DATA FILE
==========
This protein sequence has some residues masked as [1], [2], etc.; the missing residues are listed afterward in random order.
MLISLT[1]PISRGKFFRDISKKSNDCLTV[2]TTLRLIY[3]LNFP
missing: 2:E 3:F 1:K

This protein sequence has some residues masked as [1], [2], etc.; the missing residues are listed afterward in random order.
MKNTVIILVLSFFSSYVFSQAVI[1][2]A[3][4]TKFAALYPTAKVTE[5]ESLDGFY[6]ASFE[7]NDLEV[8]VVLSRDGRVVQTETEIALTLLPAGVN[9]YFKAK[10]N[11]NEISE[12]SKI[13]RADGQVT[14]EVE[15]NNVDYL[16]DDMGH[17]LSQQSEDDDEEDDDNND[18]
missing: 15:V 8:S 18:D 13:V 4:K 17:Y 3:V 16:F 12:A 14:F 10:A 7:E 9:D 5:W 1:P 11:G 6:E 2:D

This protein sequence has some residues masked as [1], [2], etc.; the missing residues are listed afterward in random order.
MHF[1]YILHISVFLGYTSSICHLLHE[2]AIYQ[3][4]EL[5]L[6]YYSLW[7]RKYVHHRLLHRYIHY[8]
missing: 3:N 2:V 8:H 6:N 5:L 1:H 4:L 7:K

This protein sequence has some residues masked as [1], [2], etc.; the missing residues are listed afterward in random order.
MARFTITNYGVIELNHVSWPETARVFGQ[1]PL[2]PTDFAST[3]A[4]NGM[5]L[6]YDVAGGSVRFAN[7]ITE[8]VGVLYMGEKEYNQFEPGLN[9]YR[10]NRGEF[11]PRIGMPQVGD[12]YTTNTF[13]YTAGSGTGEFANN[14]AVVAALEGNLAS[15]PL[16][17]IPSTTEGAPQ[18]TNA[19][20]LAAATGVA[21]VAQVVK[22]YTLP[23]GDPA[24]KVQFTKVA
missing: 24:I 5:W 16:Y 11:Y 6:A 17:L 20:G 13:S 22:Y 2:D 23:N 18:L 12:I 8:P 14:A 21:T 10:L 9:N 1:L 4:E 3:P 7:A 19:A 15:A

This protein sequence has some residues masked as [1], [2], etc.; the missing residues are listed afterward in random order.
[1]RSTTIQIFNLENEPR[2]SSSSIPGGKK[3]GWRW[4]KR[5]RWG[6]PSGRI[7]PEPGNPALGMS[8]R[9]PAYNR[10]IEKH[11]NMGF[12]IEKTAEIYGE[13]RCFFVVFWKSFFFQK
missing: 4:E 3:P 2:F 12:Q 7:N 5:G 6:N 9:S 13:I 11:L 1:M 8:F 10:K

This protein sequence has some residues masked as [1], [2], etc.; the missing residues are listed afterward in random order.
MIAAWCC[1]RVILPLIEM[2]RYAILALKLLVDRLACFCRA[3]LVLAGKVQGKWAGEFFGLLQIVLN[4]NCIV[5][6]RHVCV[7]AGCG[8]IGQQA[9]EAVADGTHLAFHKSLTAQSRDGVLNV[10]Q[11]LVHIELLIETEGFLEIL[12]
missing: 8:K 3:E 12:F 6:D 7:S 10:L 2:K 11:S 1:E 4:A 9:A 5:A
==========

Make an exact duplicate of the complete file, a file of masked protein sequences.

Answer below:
This protein sequence has some residues masked as [1], [2], etc.; the missing residues are listed afterward in random order.
MLISLT[1]PISRGKFFRDISKKSNDCLTV[2]TTLRLIY[3]LNFP
missing: 2:E 3:F 1:K

This protein sequence has some residues masked as [1], [2], etc.; the missing residues are listed afterward in random order.
MKNTVIILVLSFFSSYVFSQAVI[1][2]A[3][4]TKFAALYPTAKVTE[5]ESLDGFY[6]ASFE[7]NDLEV[8]VVLSRDGRVVQTETEIALTLLPAGVN[9]YFKAK[10]N[11]NEISE[12]SKI[13]RADGQVT[14]EVE[15]NNVDYL[16]DDMGH[17]LSQQSEDDDEEDDDNND[18]
missing: 15:V 8:S 18:D 13:V 4:K 17:Y 3:V 16:F 12:A 14:F 10:A 7:E 9:D 5:W 1:P 11:G 6:E 2:D

This protein sequence has some residues masked as [1], [2], etc.; the missing residues are listed afterward in random order.
MHF[1]YILHISVFLGYTSSICHLLHE[2]AIYQ[3][4]EL[5]L[6]YYSLW[7]RKYVHHRLLHRYIHY[8]
missing: 3:N 2:V 8:H 6:N 5:L 1:H 4:L 7:K

This protein sequence has some residues masked as [1], [2], etc.; the missing residues are listed afterward in random order.
MARFTITNYGVIELNHVSWPETARVFGQ[1]PL[2]PTDFAST[3]A[4]NGM[5]L[6]YDVAGGSVRFAN[7]ITE[8]VGVLYMGEKEYNQFEPGLN[9]YR[10]NRGEF[11]PRIGMPQVGD[12]YTTNTF[13]YTAGSGTGEFANN[14]AVVAALEGNLAS[15]PL[16][17]IPSTTEGAPQ[18]TNA[19][20]LAAATGVA[21]VAQVVK[22]YTLP[23]GDPA[24]KVQFTKVA
missing: 24:I 5:W 16:Y 11:Y 6:A 17:L 20:G 13:S 22:Y 2:D 23:N 18:L 12:I 8:P 14:A 21:T 10:L 9:N 1:L 4:E 3:P 7:A 19:A 15:A

This protein sequence has some residues masked as [1], [2], etc.; the missing residues are listed afterward in random order.
[1]RSTTIQIFNLENEPR[2]SSSSIPGGKK[3]GWRW[4]KR[5]RWG[6]PSGRI[7]PEPGNPALGMS[8]R[9]PAYNR[10]IEKH[11]NMGF[12]IEKTAEIYGE[13]RCFFVVFWKSFFFQK
missing: 4:E 3:P 2:F 12:Q 7:N 5:G 6:N 9:S 13:I 11:L 1:M 8:F 10:K

This protein sequence has some residues masked as [1], [2], etc.; the missing residues are listed afterward in random order.
MIAAWCC[1]RVILPLIEM[2]RYAILALKLLVDRLACFCRA[3]LVLAGKVQGKWAGEFFGLLQIVLN[4]NCIV[5][6]RHVCV[7]AGCG[8]IGQQA[9]EAVADGTHLAFHKSLTAQSRDGVLNV[10]Q[11]LVHIELLIETEGFLEIL[12]
missing: 8:K 3:E 12:F 6:D 7:S 10:L 2:K 11:S 1:E 4:A 9:A 5:A